Miraculin is a glycosylated protein (7) that acts on the human sweet taste receptor of the tongue (hT1R2, hT1R3). It binds only in acidic conditions, which allows conversion of sour stimuli to sweet (8). The effects last 1 to 2 hours, although the intensity declines with time (9). Miraculin alters taste in primates but not in rodents (8). Maximum taste-modifying activity is observed at pH 3.0, which allows two key histidine residues to facilitate cooperative binding, dimerization and miraculin-to-receptor binding in an acidic environment (10). Only the dimeric and tetrameric forms of miraculin are active (11). In a weakly acidic environment, miraculin acts as a positive allosteric modulator; at neutral pH, it acts as an antagonist that can inhibit the activity of other sweeteners including sucrose, saccharine and aspartame (8). Results from another study suggest that miraculin binds hT1R2-hT1R3 as an antagonist at neutral pH and changes into an agonist at acidic pH (13).

Compounds isolated from the stem of S.dulcificum inhibit the proliferation of A375.S2 human melanoma cells via free-radical scavenging activity and by inhibiting tyrosinase (3).

  • Allergy or sensitivity to any of the constituents.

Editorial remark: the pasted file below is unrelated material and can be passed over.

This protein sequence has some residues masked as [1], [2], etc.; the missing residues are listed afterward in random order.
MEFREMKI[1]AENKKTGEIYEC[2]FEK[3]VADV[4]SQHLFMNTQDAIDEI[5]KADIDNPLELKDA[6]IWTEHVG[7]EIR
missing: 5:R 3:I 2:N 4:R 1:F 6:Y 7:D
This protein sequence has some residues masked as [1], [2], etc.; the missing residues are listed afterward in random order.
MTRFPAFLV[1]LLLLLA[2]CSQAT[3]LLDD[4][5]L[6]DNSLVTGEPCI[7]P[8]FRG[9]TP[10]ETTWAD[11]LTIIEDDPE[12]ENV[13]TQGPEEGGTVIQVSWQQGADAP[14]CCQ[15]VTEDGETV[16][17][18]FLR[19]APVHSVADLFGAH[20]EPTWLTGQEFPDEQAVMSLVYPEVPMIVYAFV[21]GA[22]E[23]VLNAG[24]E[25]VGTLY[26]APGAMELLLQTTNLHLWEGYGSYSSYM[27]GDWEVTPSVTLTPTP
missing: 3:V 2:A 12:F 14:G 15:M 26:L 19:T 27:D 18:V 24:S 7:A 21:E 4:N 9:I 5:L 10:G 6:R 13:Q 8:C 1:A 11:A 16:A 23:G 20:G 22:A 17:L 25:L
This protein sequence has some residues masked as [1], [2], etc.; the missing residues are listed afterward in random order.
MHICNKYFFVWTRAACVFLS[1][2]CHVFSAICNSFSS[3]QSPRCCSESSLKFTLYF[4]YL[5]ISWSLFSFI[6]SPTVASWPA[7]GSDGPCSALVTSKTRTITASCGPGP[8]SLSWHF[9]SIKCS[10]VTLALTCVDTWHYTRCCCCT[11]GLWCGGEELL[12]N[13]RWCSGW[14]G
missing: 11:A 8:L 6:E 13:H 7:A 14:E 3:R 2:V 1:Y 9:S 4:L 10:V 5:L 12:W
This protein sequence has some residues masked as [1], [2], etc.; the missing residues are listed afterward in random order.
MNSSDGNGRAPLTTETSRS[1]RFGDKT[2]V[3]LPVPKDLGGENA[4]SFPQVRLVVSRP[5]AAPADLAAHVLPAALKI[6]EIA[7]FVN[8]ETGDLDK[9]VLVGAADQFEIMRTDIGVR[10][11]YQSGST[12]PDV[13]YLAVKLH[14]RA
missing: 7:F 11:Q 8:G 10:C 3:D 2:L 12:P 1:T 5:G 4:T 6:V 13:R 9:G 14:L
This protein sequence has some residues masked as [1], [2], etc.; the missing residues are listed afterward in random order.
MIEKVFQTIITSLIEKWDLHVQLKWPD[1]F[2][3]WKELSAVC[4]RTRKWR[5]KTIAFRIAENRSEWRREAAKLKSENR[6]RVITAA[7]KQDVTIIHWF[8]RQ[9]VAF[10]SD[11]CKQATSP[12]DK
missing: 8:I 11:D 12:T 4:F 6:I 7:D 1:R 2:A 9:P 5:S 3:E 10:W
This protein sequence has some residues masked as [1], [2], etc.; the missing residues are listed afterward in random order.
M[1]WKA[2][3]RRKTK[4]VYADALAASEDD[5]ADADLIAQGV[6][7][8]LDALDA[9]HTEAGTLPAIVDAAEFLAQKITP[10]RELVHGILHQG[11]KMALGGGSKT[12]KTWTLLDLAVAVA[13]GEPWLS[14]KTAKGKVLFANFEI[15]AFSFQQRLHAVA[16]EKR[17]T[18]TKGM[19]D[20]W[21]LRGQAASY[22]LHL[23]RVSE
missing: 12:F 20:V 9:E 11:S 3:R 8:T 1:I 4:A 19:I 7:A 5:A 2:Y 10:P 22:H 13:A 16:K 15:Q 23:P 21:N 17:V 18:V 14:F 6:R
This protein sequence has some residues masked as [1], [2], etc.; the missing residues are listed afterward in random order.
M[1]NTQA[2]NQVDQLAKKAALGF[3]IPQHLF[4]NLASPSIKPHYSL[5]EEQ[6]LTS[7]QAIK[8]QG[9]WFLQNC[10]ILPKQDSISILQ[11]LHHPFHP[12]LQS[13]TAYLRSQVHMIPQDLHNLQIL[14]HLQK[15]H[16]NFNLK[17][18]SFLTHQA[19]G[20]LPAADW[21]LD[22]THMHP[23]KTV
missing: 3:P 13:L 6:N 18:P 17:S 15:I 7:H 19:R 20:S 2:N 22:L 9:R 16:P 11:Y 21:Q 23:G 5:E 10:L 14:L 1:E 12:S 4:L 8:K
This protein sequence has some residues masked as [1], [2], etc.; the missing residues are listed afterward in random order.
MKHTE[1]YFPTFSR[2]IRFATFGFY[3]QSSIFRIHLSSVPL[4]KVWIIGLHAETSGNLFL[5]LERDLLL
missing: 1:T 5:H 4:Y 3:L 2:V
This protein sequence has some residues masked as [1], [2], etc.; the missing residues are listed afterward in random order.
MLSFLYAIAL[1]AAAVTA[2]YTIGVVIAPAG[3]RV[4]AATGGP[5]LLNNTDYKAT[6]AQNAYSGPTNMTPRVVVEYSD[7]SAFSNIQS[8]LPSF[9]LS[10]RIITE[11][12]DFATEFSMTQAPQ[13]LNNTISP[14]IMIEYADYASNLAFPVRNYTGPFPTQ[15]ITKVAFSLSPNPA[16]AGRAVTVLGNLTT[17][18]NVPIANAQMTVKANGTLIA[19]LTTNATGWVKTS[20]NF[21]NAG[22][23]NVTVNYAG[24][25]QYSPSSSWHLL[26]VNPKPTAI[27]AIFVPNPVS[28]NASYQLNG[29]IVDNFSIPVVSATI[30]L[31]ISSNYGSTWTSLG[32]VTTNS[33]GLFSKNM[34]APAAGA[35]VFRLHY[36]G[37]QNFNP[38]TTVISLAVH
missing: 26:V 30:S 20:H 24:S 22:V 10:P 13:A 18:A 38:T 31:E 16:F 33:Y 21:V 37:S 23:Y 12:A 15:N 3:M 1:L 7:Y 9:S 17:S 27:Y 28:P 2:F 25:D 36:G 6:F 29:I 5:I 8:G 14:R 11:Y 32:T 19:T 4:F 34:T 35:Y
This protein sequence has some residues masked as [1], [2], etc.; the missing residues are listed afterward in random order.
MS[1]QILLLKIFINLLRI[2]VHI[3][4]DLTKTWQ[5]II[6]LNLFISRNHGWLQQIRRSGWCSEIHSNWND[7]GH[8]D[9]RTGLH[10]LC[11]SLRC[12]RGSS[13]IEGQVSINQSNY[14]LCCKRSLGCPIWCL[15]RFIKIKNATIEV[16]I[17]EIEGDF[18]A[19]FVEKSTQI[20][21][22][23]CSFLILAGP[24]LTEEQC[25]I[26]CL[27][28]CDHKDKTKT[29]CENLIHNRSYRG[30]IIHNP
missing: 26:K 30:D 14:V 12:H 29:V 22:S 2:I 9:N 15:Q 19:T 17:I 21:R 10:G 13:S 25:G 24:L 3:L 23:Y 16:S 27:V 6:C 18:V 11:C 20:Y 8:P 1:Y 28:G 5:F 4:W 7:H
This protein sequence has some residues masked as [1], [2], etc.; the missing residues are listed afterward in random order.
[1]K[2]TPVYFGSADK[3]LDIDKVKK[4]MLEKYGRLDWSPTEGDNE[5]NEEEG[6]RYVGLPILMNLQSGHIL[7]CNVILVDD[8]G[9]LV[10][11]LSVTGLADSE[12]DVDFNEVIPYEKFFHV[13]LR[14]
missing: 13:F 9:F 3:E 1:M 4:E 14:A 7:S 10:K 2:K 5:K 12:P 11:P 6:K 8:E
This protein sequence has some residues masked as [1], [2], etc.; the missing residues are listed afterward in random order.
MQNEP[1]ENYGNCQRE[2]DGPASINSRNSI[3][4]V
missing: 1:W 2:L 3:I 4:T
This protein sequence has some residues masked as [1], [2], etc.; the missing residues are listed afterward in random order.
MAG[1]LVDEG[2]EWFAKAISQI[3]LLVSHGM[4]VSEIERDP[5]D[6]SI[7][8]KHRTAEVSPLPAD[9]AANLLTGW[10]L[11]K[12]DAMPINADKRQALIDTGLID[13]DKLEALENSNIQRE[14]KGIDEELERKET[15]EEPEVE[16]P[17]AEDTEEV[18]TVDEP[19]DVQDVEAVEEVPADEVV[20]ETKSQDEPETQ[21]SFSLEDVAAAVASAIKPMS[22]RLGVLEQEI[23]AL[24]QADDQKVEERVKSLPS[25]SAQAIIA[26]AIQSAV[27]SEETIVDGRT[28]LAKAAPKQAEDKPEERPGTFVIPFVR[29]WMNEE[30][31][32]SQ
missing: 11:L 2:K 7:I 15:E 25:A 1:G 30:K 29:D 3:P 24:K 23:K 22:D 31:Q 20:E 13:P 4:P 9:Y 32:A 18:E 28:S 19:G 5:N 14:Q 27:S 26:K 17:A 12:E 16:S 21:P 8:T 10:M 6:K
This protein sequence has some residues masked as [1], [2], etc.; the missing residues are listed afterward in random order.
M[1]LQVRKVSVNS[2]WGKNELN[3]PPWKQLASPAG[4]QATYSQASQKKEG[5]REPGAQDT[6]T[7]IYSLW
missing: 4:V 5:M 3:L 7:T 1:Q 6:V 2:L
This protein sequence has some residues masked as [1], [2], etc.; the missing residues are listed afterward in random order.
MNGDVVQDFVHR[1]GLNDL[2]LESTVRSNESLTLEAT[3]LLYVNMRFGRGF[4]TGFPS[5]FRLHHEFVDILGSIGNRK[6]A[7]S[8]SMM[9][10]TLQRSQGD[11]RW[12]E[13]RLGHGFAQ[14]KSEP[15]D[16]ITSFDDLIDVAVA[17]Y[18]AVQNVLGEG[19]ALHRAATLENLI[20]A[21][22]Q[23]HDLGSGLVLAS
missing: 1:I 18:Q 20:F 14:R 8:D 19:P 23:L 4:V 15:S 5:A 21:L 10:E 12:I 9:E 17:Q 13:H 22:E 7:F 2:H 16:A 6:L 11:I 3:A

Adverse Reactions
  • Stomach ache and throat discomfort have been reported (6).
Herb-Drug Interactions

Compounds isolated from Synsepalum dulcificum have antioxidant activity. Theoretically, they may interfere with the actions of chemotherapy drugs, such as doxorubicin and platinum compounds.

Dosage (OneMSK Only)
  1. Kurihara K, Beidler LM. Taste-modifying protein from miracle fruit. Science. Sep 20 1968;161(3847):1241-1243.

  2. Soares HP, Schwartz MA, Pizzolato JF, et al. Treatment of taste alterations in chemotherapy patients using the “miracle fruit”: Preliminary analysis of a pilot study. J Clin Oncol, 28, 2010 (suppl; abstr e19523).

  3. Theerasilp S, Hitotsuya H, Nakajo S, et al. Complete amino acid sequence and structure characterization of the taste-modifying protein, miraculin. J Biol Chem. Apr 25 1989;264(12):6655-6659.

  4. Koizumi A, Tsuchiya A, Nakajima K, et al. Human sweet taste receptor mediates acid-induced sweetness of miraculin. Proc Natl Acad Sci U S A. Oct 4 2011;108(40):16819-16824.

  5. Kurihara K, Beidler LM. Mechanism of the action of taste-modifying protein. Nature. Jun 21 1969;222(5199):1176-1179.

  6. Paladino A, Colonna G, Facchiano AM, et al. Functional hypothesis on miraculin’ sweetness by a molecular dynamics approach. Biochem Biophys Res Commun. Jun 4 2010;396(3):726-730.

  7. Paladino A, Costantini S, Colonna G, et al. Molecular modelling of miraculin: Structural analyses and functional hypotheses. Biochem Biophys Res Commun. Feb 29 2008;367(1):26-32.

  8. Wilken MK, Satiroff BA. Pilot study of “miracle fruit” to improve food palatability for patients receiving chemotherapy. Clin J Oncol Nurs. 2012 Oct;16(5):E173-7.

  9. Misaka T. Molecular mechanisms of the action of miraculin, a taste-modifying protein. Semin Cell Dev Biol. 2013 Mar;24(3):222-5.

  10. Du L, Shen Y, Zhang X, Prinyawiwatkul W, Xu Z. Antioxidant-rich phytochemicals in miracle berry (Synsepalum dulcificum) and antioxidant activity of its extracts. Food Chem. 2014 Jun 15;153:279-84.